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Virginia Journal of Education


Web 2.0 Tools for Visual Learners

by Glen Bull and Curby Alexander

Teachers have long understood that many students who struggle with text are still quite capable visual learners. Images often make text more accessible for such students. The National Reading Panel, for example, has cited instructional imaging techniques as among the more promising ways of fostering comprehension development.

The Web 2.0 era has resulted in an explosion in software that can be used to support visual learners. Visual narratives supported by text can be used to develop and strengthen image formation capabilities. Best of all, this software is available without charge to the end user in most instances. This makes a wider range of software available to facilitate visual learning than at any other time in history.

The most recent study by the Pew Internet and American Life Project reports that 93 percent of teens now use the Internet. Further, 64 percent of online teens are content creators, using tools such as these in their life outside school. These same tools can be employed to support instructional objectives in school. Because the applications and their stored work are available on the Web, students can continue to develop projects at home or on computers in the library or other public sites after school.

The range of Web-based tools for visual learning was recently underscored through a dramatic demonstration by Alan Levine, chief technology officer of the New Media Consortium. As an exercise, he produced the same digital story using 50 different Web 2.0 storytelling tools. You will find a description of all fifty at . These free tools allow at least two or more types of media - text, images, sound, video and animation - to be combined to tell a story that can be shared via the Web.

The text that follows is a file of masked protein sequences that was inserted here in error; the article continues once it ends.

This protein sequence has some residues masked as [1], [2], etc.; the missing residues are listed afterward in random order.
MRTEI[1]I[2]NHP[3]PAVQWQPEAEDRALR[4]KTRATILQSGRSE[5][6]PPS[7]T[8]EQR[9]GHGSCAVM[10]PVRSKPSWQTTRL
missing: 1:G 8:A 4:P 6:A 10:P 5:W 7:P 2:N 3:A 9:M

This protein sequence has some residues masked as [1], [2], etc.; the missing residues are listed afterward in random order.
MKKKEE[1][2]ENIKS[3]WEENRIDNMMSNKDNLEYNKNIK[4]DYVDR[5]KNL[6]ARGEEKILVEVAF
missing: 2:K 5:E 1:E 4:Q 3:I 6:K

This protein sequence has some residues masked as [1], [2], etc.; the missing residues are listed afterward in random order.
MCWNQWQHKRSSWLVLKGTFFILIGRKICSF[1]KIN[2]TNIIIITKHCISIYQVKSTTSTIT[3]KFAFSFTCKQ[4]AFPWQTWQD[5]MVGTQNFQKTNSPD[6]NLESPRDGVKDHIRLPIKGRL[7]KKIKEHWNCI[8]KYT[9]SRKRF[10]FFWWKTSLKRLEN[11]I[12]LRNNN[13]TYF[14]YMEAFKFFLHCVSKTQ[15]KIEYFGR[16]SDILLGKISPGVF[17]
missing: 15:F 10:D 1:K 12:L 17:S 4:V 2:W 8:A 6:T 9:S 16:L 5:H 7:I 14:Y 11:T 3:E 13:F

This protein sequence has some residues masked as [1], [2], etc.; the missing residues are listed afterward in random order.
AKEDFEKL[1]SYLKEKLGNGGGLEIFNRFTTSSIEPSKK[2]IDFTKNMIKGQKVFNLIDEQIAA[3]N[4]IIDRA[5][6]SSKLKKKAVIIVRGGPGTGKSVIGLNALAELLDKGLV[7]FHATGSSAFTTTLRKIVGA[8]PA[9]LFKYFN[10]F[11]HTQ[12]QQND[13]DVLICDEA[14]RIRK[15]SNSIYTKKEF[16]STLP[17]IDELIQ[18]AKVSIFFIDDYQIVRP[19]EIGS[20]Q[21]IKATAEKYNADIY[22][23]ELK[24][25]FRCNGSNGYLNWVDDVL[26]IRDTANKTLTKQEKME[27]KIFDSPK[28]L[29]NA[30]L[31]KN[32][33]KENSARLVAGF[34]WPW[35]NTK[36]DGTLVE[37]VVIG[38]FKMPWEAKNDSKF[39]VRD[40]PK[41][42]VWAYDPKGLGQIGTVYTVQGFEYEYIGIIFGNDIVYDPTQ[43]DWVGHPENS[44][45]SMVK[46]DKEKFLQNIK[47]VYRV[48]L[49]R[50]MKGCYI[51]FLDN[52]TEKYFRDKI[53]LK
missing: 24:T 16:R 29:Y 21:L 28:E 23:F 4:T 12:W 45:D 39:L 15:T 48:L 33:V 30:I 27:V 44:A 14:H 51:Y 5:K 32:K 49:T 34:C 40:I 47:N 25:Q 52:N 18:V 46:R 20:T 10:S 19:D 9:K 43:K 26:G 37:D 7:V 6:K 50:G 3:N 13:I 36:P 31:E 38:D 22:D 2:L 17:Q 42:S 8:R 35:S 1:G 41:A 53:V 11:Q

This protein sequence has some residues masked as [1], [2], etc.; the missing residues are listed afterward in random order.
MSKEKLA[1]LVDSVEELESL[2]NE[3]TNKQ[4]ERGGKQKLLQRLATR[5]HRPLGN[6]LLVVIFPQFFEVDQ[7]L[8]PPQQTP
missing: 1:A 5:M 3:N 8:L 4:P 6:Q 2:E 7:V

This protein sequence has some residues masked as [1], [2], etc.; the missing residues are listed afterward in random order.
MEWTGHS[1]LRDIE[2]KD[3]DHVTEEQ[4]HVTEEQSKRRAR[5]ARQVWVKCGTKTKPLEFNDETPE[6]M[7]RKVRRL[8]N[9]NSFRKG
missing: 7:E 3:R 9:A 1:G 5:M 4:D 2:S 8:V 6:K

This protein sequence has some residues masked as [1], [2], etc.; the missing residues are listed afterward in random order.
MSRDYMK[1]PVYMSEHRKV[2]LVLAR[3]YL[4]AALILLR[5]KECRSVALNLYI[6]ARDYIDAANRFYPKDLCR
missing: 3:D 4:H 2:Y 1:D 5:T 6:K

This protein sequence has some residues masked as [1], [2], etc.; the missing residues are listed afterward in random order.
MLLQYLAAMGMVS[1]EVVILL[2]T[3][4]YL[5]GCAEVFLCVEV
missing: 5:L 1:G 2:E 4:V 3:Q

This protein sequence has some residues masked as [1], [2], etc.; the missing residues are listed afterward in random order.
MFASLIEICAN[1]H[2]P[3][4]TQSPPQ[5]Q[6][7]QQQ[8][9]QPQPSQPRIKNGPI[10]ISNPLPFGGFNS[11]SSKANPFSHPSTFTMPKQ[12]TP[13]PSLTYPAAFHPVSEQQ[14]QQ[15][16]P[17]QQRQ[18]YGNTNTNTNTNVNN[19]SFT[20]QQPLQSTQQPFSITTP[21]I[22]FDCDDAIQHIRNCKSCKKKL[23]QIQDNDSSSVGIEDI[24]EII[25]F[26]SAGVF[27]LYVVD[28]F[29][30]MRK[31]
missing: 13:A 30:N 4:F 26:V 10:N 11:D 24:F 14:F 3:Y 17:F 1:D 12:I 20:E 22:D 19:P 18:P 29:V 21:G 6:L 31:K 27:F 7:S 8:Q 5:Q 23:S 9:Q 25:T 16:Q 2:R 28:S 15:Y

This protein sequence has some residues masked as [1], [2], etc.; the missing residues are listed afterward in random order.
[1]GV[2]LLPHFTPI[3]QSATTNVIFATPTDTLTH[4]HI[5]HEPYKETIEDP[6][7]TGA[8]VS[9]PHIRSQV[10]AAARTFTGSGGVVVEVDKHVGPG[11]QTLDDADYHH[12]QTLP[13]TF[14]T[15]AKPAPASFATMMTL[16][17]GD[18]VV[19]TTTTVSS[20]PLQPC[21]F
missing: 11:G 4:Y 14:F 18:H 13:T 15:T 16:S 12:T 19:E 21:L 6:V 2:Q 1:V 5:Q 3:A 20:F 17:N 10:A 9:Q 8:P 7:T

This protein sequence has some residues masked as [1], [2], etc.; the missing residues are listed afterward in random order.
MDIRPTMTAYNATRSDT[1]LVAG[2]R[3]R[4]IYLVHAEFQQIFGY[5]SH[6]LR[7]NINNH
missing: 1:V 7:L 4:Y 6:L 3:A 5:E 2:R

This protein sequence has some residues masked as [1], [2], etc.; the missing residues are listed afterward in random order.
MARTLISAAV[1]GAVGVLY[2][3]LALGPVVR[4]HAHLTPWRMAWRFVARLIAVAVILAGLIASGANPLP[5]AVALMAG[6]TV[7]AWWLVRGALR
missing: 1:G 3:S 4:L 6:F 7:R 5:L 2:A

Categories of tools described include slideshow tools, timeline tools, mapping tools, media tools and mixing tools. Different types of tools may prove to be particularly useful in different subjects and disciplines. For example, timeline tools may prove to be useful in social studies, facilitating storytelling that arranges events in chronological order. Levine recommends xtimeline ( ) as a tool that is particularly well designed.

Similarly, mapping tools facilitate the creation of stories that take place across a geographic area. The Google mapping tool ( ) is both powerful and relatively easy to use. A timeline tool and a mapping tool can be used to tell the same story from two different perspectives.

Comic creation tools can be used to produce graphic novels (a rapidly expanding genre that is highly engaging to visual learners). Teachers are beginning to explore ways in which these tools can be used to facilitate student-created stories. Toondo ( ) is one of the more popular Web-based comic creation tools.

Media tools facilitate stories told primarily through the medium of audio or video. For example, Voice Threads ( ) supports creation of online media albums that allow others to contribute shared text and audio comments.

Employing these new capabilities in ways that enhance learning will require thoughtful integration and facilitation by school leaders. For example, creation of digital stories of the kind that Levine developed often involves narration in the student's own voice. This may require creation of learning stations with sufficient separation to avoid auditory interference.

Most Web 2.0 sites offer log-in capabilities so that students can save work and return to it later, but management of multiple login IDs for an entire class can require advance planning. Services such as Gaggle ( ) expedite establishment of teacher-controlled e-mail accounts for students. These accounts, in turn, can be linked to accounts on other Web 2.0 sites.

The potential rewards for effective use can be great. Students are spending increasing amounts of time on social media sites in their life outside of school. More than half of online teens (ages 12-17) report that they have participated in a social networking site such as MySpace or Facebook. Many of the digital stories that students create with Web 2.0 media tools can be embedded in external blogs and social media sites, increasing the relevance of their school work.

Corporations are increasingly using Web 2.0 tools for teamwork and collaboration, so experience with effective use of these tools for communication can be useful in that area as well. Consequently, Web 2.0 tools can simultaneously be used to support visual learning in school, while increasing relevance to life outside school, and developing communication skills that be used for collaboration in the workforce.

Bull is a professor of instructional technology in the Curry School of Education at the University of Virginia. Alexander is a doctoral fellow in the Curry Center for Technology and Teacher Education.


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